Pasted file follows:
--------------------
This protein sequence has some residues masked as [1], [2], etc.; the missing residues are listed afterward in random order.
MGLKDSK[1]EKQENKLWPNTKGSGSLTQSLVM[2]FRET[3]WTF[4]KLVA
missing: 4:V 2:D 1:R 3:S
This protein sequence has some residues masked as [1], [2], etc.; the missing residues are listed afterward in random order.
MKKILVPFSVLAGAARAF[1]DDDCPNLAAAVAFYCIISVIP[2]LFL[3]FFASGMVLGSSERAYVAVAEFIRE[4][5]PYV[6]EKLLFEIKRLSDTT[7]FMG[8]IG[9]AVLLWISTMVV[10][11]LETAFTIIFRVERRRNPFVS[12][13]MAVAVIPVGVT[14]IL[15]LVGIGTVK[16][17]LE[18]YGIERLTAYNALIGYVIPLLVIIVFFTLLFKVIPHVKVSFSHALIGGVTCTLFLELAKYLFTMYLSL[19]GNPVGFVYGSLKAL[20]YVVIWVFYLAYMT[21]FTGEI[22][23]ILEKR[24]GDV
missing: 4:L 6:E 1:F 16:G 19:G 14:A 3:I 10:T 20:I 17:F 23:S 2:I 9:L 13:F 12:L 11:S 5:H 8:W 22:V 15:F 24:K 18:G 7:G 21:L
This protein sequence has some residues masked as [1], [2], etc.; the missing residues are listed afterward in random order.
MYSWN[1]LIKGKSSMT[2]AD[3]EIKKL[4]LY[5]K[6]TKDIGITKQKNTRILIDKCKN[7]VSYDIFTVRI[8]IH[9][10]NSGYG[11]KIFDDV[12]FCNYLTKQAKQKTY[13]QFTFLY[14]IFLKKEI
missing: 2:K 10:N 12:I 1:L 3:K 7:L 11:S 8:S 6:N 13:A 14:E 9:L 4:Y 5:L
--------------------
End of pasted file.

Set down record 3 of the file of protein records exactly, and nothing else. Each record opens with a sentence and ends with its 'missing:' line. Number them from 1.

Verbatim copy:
This protein sequence has some residues masked as [1], [2], etc.; the missing residues are listed afterward in random order.
MYSWN[1]LIKGKSSMT[2]AD[3]EIKKL[4]LY[5]K[6]TKDIGITKQKNTRILIDKCKN[7]VSYDIFTVRI[8]IH[9][10]NSGYG[11]KIFDDV[12]FCNYLTKQAKQKTY[13]QFTFLY[14]IFLKKEI
missing: 2:K 10:N 12:I 1:L 3:K 7:L 11:S 8:S 6:N 13:A 14:E 9:L 4:Y 5:L